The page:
Missing football team rescued after being trapped in Thailand cave for nine days
Twelve boys and their football coach have been found alive in a cave in Thailand nine days after becoming trapped by floodwater.
The boys’ bikes and football boots were found at the mouth of the Tham Luang caves, in the northern province of Chiang Rai.
The members of the Wild Boars team were trapped by rising waters inside the cave network deep inside a mountain.
Nearly 900 soldiers and rescue workers, including members of an elite military diving unit, were drafted in to search the cave system.
All 12 boys, the youngest aged just 11, and their coach have now been found alive, according to the regional governor, and an operation to bring them to the surface has begun.
"Thai Navy seals have found all 13 with signs of life," Governor Narongsak Osottanakorn told reporters.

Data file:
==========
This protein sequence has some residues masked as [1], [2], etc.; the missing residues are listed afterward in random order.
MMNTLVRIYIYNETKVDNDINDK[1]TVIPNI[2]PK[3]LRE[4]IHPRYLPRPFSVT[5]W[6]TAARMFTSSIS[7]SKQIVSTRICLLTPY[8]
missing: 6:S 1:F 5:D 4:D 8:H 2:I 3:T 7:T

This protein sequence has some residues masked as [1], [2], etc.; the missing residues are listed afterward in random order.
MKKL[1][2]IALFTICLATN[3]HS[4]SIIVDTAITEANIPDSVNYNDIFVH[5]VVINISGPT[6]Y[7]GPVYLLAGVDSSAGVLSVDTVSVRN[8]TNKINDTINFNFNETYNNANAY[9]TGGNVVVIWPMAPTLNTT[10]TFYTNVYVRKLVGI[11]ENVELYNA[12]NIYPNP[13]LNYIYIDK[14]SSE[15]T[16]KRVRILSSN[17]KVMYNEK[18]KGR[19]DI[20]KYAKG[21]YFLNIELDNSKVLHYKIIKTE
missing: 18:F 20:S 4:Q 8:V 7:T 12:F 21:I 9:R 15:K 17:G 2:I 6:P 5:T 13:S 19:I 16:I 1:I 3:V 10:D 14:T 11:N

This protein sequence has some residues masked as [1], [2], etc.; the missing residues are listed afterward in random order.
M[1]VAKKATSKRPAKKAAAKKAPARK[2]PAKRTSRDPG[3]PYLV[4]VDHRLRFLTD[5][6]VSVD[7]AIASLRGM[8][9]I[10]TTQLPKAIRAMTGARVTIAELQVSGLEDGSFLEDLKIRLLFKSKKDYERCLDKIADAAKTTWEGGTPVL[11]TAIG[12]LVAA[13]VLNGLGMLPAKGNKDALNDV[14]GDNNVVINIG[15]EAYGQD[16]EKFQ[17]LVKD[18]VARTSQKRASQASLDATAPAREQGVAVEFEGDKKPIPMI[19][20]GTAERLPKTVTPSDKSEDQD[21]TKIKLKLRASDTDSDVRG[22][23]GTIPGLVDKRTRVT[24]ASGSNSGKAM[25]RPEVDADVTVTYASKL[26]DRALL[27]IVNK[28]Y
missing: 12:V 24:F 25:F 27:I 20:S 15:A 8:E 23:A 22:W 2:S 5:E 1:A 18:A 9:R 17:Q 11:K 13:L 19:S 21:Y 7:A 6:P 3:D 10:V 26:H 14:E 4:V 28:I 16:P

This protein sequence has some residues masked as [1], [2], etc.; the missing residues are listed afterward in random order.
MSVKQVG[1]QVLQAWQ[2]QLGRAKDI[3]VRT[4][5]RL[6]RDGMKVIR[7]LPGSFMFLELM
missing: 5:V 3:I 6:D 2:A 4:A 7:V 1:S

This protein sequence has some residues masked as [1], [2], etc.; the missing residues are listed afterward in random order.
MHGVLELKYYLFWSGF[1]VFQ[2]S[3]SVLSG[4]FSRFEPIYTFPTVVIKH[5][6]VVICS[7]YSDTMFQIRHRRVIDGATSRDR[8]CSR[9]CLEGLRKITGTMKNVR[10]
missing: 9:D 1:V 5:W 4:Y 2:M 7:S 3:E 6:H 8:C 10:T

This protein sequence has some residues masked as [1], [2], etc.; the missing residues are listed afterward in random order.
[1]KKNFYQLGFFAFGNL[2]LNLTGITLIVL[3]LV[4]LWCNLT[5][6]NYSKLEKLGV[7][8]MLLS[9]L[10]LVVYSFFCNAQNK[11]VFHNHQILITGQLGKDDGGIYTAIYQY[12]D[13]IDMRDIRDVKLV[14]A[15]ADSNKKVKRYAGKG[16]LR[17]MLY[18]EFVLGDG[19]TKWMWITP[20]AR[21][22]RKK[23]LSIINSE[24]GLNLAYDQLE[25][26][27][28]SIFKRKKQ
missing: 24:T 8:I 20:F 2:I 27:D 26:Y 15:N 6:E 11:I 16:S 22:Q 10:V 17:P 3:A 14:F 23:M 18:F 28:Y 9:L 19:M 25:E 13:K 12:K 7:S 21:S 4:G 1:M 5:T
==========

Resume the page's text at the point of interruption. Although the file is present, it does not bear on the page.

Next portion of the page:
For around half a mile, the cave is wide open with spectacular limestone rock formations.
But deeper in, the the network narrows and signs warn visitors not to venture further during the rainy season, which usually begins in July, because it is prone to flooding.
A national park ranger alerted authorities when he found their footwear and bikes near the entrance to the cave, but no sign of the children.
Thai Navy Seals experts swam three miles into the cave network looking for the children before finding them through a previously murky and inaccessible cavern.
A Royal Thai Navy commander overseeing the search previously said he was hopeful the 12 boys, aged 11 to 16, and their 25-year-old coach would be rescued.
"I believe they’re all still alive but they might be exhausted… we should get good news," Rear Admiral Arparkorn Yookongkaew previously told Reuters.
The search effort, which involved helicopters and drones, was initially hampered by heavy rainfall, while oxygen levels inside the cave reached dangerously low levels.
"The team went down to a depth of 5 metres (16 feet) and found a large chamber… but we’ve found no trace of the children," the Thai Navy said on its Facebook page after the first day of the search proved fruitless.
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